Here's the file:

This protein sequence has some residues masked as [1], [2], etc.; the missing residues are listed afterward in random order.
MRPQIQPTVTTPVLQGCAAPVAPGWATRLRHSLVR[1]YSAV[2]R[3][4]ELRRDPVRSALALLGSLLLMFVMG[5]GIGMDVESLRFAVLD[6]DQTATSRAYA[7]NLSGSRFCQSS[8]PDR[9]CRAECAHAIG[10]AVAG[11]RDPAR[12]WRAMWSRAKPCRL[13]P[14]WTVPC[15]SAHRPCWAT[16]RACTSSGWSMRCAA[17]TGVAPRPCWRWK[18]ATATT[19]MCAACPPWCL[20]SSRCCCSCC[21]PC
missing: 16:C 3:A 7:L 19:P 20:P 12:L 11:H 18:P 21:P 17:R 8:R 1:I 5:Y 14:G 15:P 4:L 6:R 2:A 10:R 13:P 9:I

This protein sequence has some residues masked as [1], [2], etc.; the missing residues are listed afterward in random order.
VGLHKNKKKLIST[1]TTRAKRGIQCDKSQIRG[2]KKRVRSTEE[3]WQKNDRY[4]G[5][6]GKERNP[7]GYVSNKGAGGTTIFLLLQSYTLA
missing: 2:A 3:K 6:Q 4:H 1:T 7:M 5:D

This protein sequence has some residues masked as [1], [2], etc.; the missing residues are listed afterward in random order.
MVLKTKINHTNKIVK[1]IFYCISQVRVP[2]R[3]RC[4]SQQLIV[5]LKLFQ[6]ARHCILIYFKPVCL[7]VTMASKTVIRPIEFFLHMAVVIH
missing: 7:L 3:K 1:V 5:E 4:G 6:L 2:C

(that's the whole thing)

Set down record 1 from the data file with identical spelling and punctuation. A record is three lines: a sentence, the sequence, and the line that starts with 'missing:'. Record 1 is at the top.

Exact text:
This protein sequence has some residues masked as [1], [2], etc.; the missing residues are listed afterward in random order.
MRPQIQPTVTTPVLQGCAAPVAPGWATRLRHSLVR[1]YSAV[2]R[3][4]ELRRDPVRSALALLGSLLLMFVMG[5]GIGMDVESLRFAVLD[6]DQTATSRAYA[7]NLSGSRFCQSS[8]PDR[9]CRAECAHAIG[10]AVAG[11]RDPAR[12]WRAMWSRAKPCRL[13]P[14]WTVPC[15]SAHRPCWAT[16]RACTSSGWSMRCAA[17]TGVAPRPCWRWK[18]ATATT[19]MCAACPPWCL[20]SSRCCCSCC[21]PC
missing: 16:C 3:A 7:L 19:P 20:P 12:L 11:H 18:P 21:P 17:R 8:R 1:I 5:Y 14:G 15:P 4:L 6:R 2:A 10:R 13:P 9:I